The instability in Ukraine has the world watching and waiting. Following Crimea’s return to the Russian fold, separatists in the rest of the country are demanding the same for the rest of Ukraine. The west-leaning government in Kiev says the separatists are Russian proxy agents. Russian troops are near the border, and civil war is threatened.
The government of Ukraine, independent since 1991, finds itself in a position of unprecedented vulnerability. Internal disagreement over economic policy toward the European Union sparked larger discussions of identity and alignment throughout Ukraine. A pro-European movement ended up toppling the government, and deposed President Yanukovych fled the country on Feb. 22.
U.S. Sen. Dick Durbin, D-Illinois, wants to offer the Republic of Georgia a "memorandum of understanding" to join NATO. While that wouldn't constitute full membership, Durbin says it could serve as a way to build up that country's military.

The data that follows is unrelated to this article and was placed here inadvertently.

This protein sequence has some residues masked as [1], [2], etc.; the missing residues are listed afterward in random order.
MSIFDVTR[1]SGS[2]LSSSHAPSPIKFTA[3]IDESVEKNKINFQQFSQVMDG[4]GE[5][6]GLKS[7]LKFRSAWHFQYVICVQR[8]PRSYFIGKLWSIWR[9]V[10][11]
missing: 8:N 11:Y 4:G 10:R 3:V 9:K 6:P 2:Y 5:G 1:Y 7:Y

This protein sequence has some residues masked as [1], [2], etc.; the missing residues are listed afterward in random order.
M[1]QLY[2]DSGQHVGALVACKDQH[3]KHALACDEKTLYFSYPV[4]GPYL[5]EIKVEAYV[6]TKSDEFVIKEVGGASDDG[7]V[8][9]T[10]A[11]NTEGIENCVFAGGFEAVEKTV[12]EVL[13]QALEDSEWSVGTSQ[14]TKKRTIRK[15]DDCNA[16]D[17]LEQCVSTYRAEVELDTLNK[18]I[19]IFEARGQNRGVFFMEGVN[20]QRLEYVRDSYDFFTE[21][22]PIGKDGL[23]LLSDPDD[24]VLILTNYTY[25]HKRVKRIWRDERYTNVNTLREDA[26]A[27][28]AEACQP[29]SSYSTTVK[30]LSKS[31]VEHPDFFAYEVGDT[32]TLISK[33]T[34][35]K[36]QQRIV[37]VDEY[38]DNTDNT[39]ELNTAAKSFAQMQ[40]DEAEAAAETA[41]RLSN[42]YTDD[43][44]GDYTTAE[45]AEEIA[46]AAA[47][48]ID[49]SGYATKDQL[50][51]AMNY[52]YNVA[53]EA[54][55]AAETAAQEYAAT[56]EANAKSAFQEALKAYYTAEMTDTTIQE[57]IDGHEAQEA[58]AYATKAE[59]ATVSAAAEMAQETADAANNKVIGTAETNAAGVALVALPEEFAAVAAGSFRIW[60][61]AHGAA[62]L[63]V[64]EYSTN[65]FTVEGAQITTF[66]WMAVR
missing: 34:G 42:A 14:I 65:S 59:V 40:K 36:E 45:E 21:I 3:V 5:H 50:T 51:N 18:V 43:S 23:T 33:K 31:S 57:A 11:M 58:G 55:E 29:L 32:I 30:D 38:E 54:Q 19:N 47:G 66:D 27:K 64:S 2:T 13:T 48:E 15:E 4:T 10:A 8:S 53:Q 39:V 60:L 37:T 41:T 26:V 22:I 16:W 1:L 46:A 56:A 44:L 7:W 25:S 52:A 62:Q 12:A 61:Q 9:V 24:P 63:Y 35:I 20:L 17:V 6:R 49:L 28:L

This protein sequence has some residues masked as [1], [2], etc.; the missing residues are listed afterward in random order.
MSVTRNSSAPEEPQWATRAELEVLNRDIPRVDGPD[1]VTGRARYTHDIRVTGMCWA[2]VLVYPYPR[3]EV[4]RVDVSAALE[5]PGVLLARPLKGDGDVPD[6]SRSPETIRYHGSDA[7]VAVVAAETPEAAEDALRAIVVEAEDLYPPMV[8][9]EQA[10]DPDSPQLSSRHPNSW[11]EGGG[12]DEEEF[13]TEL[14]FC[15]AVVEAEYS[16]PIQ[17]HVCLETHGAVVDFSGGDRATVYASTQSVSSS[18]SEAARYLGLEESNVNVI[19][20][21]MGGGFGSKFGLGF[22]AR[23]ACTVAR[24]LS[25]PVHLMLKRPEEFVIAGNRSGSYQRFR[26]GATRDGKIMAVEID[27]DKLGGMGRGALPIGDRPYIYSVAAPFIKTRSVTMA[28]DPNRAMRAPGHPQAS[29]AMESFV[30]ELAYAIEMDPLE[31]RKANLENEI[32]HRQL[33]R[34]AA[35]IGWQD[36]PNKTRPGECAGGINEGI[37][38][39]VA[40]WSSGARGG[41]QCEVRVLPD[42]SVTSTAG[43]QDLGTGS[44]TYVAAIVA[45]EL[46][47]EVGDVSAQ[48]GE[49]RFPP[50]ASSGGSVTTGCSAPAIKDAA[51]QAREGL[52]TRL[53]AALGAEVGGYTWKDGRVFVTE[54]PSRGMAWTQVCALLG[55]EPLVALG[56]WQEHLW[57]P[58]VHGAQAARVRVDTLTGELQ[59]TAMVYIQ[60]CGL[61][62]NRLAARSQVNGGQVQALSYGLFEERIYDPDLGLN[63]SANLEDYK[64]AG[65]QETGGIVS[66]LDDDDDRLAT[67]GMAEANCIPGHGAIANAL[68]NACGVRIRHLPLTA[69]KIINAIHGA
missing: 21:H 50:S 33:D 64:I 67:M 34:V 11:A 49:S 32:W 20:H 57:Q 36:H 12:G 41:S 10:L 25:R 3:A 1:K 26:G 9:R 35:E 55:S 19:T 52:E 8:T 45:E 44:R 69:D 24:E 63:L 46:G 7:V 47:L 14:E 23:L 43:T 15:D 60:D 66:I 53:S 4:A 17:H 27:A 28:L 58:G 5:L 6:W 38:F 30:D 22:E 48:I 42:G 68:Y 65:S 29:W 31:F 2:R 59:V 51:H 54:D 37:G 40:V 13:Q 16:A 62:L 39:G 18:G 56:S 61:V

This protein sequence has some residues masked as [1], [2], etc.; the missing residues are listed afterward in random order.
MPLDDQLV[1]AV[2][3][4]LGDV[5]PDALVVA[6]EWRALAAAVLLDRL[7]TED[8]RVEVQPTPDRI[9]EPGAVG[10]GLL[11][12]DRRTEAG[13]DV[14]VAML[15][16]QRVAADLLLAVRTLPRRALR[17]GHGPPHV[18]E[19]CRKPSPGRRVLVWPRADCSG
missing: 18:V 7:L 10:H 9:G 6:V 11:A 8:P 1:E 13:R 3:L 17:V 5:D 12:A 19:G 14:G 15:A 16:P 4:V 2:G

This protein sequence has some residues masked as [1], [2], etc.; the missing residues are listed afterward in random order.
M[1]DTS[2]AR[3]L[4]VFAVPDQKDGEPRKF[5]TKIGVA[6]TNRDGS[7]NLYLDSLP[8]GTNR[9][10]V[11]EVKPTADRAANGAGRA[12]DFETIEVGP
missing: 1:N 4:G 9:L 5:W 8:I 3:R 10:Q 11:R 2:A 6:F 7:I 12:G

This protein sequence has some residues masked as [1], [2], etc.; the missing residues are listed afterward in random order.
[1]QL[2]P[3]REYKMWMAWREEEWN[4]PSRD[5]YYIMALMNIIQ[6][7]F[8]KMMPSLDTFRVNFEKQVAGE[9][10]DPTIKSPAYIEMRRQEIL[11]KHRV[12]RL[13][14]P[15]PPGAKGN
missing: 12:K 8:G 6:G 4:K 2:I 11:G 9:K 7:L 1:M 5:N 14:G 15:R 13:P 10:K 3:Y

Originally published on Tue March 18, 2014 2:07 pm
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Just before residents of Crimea voted to break away from Ukraine and join Russia, a group of U.S. senators visited Kiev. They were showing support for Ukraine's new government, and also offering U.S. help. Among them was Illinois Democrat Richard Durbin. We reached him by phone in Chicago, and asked if the U.S. and Europe have to accept that Crimea is now part of Russia.
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